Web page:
Both arguments were rejected by the Court of Appeal. Even though Dr Potamianos was in breach of his fiduciary duty, the Balancing Payment was not ordered in light of the unjustified exclusion from management, but instead to reflect Dr Potamianos’ joint ownership of the business and his entitlement to a share of the incoming payments.

3. Postponement of the Buy-Out Order

The Court considered that, in the circumstances, Dr Potamianos rejecting the offers made did not justify his exclusion from the company. They could not have been relied upon to defeat Dr Potamianos’s petition, therefore the judge had been wrong to defer the offers issue and the decision was reversed in part.


This case considers the issues surrounding when a director is in breach of their fiduciary duties and whether the breach will be a bar to seeking redress under an unfair prejudice petition. This case confirms that the Court’s approach is very fact specific. This case demonstrates that a serious breach may be required to justify exclusion from management.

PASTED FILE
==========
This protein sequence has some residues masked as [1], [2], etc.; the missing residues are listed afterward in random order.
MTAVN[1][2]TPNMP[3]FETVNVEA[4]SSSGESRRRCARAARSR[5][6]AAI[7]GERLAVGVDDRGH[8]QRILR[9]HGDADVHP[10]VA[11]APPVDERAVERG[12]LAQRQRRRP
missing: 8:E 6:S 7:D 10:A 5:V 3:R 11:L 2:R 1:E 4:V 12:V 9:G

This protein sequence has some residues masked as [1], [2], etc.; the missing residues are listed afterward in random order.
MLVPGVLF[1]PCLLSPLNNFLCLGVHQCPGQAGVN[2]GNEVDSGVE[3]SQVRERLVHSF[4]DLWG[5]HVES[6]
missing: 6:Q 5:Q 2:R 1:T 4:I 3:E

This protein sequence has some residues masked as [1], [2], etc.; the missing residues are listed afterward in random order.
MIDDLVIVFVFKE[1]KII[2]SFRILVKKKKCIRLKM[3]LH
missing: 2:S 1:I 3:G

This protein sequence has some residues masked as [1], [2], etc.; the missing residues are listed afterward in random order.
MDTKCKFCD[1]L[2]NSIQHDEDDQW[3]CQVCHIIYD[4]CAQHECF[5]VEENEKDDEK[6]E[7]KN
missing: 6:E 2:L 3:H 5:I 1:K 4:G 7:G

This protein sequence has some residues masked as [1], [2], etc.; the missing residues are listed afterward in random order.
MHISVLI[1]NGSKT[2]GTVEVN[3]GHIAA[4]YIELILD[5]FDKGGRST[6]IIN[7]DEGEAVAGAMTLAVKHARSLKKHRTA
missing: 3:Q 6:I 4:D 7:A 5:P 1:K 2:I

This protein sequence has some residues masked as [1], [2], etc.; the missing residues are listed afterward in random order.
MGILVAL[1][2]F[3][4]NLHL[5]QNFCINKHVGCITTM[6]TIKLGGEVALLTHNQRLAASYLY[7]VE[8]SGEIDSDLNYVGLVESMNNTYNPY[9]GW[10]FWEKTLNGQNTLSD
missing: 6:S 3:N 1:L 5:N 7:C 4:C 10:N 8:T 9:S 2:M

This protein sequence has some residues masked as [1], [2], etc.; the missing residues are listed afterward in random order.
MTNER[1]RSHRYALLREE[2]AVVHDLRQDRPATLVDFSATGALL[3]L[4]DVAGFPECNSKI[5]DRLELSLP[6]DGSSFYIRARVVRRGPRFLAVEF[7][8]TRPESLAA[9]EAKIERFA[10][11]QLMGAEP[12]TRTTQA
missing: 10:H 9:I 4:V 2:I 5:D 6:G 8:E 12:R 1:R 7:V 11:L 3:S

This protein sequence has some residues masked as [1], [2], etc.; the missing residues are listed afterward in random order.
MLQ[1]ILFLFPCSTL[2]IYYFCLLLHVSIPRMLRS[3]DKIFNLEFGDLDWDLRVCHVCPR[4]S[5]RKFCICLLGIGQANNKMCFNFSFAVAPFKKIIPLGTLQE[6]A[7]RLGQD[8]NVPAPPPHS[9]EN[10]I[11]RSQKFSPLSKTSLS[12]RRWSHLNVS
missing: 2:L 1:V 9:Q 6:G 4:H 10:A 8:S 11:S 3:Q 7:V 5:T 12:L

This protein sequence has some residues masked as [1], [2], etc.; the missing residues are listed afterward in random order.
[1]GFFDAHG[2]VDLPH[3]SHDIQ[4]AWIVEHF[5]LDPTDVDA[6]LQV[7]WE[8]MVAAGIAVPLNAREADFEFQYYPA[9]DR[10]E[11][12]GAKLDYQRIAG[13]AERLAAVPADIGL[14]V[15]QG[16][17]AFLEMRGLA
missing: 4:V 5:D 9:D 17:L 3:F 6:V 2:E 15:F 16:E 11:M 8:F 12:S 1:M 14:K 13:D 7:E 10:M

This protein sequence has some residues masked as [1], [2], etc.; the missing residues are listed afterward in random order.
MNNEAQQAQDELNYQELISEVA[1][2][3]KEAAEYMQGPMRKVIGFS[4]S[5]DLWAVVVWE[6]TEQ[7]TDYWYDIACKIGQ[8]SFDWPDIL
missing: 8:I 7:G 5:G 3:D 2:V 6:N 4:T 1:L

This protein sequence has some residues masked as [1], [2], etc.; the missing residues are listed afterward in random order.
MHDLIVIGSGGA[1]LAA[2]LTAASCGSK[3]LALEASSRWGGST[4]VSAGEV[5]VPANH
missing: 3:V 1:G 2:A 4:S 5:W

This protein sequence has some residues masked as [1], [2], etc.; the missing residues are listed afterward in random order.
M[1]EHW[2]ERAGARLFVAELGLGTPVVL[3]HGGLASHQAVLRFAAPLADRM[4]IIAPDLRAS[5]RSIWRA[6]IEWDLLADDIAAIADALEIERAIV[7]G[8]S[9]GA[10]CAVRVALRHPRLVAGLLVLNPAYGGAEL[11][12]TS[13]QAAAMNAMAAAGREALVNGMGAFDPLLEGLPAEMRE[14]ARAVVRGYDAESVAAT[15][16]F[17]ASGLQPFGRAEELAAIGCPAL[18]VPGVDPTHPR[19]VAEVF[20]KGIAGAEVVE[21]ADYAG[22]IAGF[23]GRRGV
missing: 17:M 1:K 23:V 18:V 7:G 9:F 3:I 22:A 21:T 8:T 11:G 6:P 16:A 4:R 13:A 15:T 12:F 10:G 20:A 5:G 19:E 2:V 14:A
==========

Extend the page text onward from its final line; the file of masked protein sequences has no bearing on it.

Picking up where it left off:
There has been much commentary surrounding the factors taken in to account when assessing whether an offer to purchase a minority shareholders’ shares is reasonable. Whatever form the offer takes, the importance of access to information is a factor of considerable practical importance. The offeror may also need to demonstrate that they will be able to fulfil the offer, which may include evidencing how the offer is being funded and the timescale for facilitating payment. Offers expressed as ‘subject to affordability’ are less likely to be effective. It should be noted that even if an offer is reasonable, and it is unreasonably rejected, there is no obligation on the court to dismiss the petition.

For further information, please contact Georgina Squire or the Partner with whom you usually deal.